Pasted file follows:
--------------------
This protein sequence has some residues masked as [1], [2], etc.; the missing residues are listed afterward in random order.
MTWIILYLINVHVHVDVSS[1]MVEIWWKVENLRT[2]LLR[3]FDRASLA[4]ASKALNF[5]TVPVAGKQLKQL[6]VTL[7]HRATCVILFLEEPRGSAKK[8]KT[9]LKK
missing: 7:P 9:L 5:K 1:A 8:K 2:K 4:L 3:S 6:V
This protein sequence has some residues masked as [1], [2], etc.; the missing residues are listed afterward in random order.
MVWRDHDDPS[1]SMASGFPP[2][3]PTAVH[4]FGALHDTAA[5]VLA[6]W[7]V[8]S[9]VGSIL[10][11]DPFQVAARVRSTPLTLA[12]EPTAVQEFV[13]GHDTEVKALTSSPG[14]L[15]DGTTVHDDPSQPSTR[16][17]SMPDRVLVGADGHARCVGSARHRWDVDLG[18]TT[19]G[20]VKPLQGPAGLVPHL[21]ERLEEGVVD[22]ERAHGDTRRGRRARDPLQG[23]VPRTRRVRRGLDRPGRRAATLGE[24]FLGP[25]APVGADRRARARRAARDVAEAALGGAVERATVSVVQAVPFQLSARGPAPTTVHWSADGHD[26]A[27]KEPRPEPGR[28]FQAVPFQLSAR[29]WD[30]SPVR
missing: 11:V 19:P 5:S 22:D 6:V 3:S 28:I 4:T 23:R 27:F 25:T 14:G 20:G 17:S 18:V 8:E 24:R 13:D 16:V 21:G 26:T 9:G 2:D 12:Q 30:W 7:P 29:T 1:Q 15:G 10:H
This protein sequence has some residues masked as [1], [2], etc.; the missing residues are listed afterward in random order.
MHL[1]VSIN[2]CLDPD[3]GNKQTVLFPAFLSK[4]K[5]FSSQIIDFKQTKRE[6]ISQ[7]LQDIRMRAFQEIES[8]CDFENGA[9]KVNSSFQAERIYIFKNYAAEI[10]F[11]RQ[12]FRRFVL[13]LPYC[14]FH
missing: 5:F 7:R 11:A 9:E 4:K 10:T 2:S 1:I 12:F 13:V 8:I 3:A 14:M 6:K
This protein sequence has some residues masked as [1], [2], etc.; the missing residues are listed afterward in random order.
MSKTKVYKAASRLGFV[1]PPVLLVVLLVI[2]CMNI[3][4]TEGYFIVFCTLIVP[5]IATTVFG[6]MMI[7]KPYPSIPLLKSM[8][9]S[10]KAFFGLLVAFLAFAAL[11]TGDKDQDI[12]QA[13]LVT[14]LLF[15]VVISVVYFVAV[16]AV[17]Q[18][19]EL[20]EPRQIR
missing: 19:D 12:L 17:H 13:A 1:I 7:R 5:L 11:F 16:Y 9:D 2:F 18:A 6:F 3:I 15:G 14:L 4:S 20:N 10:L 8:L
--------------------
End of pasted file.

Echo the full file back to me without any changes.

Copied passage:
This protein sequence has some residues masked as [1], [2], etc.; the missing residues are listed afterward in random order.
MTWIILYLINVHVHVDVSS[1]MVEIWWKVENLRT[2]LLR[3]FDRASLA[4]ASKALNF[5]TVPVAGKQLKQL[6]VTL[7]HRATCVILFLEEPRGSAKK[8]KT[9]LKK
missing: 7:P 9:L 5:K 1:A 8:K 2:K 4:L 3:S 6:V
This protein sequence has some residues masked as [1], [2], etc.; the missing residues are listed afterward in random order.
MVWRDHDDPS[1]SMASGFPP[2][3]PTAVH[4]FGALHDTAA[5]VLA[6]W[7]V[8]S[9]VGSIL[10][11]DPFQVAARVRSTPLTLA[12]EPTAVQEFV[13]GHDTEVKALTSSPG[14]L[15]DGTTVHDDPSQPSTR[16][17]SMPDRVLVGADGHARCVGSARHRWDVDLG[18]TT[19]G[20]VKPLQGPAGLVPHL[21]ERLEEGVVD[22]ERAHGDTRRGRRARDPLQG[23]VPRTRRVRRGLDRPGRRAATLGE[24]FLGP[25]APVGADRRARARRAARDVAEAALGGAVERATVSVVQAVPFQLSARGPAPTTVHWSADGHD[26]A[27]KEPRPEPGR[28]FQAVPFQLSAR[29]WD[30]SPVR
missing: 11:V 19:P 5:S 22:D 6:V 3:S 28:I 4:T 23:R 27:F 25:T 14:G 20:G 17:S 18:V 8:E 24:R 13:D 16:V 21:G 26:T 9:G 2:D 12:Q 30:W 7:P 29:T 1:Q 15:G 10:H
This protein sequence has some residues masked as [1], [2], etc.; the missing residues are listed afterward in random order.
MHL[1]VSIN[2]CLDPD[3]GNKQTVLFPAFLSK[4]K[5]FSSQIIDFKQTKRE[6]ISQ[7]LQDIRMRAFQEIES[8]CDFENGA[9]KVNSSFQAERIYIFKNYAAEI[10]F[11]RQ[12]FRRFVL[13]LPYC[14]FH
missing: 5:F 7:R 11:A 9:E 4:K 10:T 2:S 1:I 12:F 13:V 8:I 3:A 14:M 6:K
This protein sequence has some residues masked as [1], [2], etc.; the missing residues are listed afterward in random order.
MSKTKVYKAASRLGFV[1]PPVLLVVLLVI[2]CMNI[3][4]TEGYFIVFCTLIVP[5]IATTVFG[6]MMI[7]KPYPSIPLLKSM[8][9]S[10]KAFFGLLVAFLAFAAL[11]TGDKDQDI[12]QA[13]LVT[14]LLF[15]VVISVVYFVAV[16]AV[17]Q[18][19]EL[20]EPRQIR
missing: 19:D 12:L 17:H 13:A 1:I 7:R 5:L 11:F 16:Y 9:D 2:F 18:A 6:F 3:I 15:G 14:L 4:S 20:N 10:L 8:L